Tuesday, October 25, 2011
The creditability of William Shakespeare as the author of the plays and sonnets that he authored has been an interesting topic amongst scholars, but rarely discussed in popular culture. "Anonymous" tackles the controversial topic in a way that " Shakespeare in Love" (1998) hinted at. The theory with the most weight is The Oxfordian theory, which is the foundation for "Anonymous". The film is directed by Roland Emmerich who uses a political thriller model to cast doubt on William Shakespeare being the author of his plays.
The story jumps from the present day as depicted in the trailer with a scholar on stage discussing Shakespeare. Then the story picks up during the Elizabethan years leading to the reign of King James (of Scotland). The focus is on the Earl of Oxford and his relationship with Queen Elizabeth I while he was married to another woman and was a mockery within the Court for his passion for the written word. The performances by Rhys Ifans (Earl of Oxford) and Vanessa Redgrave (Queen Elizabeth I) are stunning as the older versions of their characters. Jamie Campbell Bower as the young Earl of Oxford doesn't provide a believable partner for Joely Richardson as the young Queen. The performance that stands out the most is Sebastian Armesto (Ben Jonson). I was fine with the jumps from the time periods and the use of different actors, however what will cause confusion for people is that the actor for Ben Jonson most notably is the same. Why have a younger and older Earl of Oxford and Queen Elizabeth, but only one actor assigned to Ben Jonson?
Other theories that have not been addressed by the film include the associations with Sir Francis Bacon, William Stanley the 6th Earl of Derby, and Christopher Marlowe. Turning Kit Marlowe into a backstabbing villain seemed a bit off for me especially with the allusion that he may have been killed by Shakespeare. While I can respect other theories from my own belief, the most glaring insult in the film is the depiction of William Shakespeare as an bumbling actor that cannot write, but is instead a blackmailing businessman. To make the character of Shakespeare so polarizing from the Earl of Oxford might be a stretch, and ultimately is what lost me. Albeit the portrayal is a small aspect to the romance and political intrigue that is the focus of the film.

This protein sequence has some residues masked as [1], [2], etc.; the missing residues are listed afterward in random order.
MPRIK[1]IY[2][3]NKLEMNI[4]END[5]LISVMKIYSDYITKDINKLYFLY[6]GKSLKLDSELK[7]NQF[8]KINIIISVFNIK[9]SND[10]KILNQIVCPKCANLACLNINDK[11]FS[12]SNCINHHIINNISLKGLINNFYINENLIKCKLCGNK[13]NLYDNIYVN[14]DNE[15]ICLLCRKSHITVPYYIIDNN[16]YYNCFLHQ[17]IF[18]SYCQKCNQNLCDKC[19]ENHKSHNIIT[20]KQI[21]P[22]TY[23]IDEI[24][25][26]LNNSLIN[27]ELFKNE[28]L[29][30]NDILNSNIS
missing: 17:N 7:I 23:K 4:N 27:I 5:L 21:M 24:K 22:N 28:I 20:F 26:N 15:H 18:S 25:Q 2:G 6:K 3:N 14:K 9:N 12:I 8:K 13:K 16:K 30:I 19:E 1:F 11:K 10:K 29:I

Possibly the most confusing is the representation of the Earl of Southampton as the bastard son of Oxford and the Queen. Many scholars believe that this is the "fair youth" referenced in Shakespeare's sonnets and other theories even have suggested a more adult relationship between Southampton and Shakespeare.
I am not sure the performances, writing, directing, or the sort will earn the film any awards; however the cinematography, art direction and various technical nominations all seem plausible. I urge you not to go into this film to discover any truth about the authorship of the works of Shakespeare, but to view the history and romance of the film. The film is certainly something to see in the theater, and is a 4 quack film.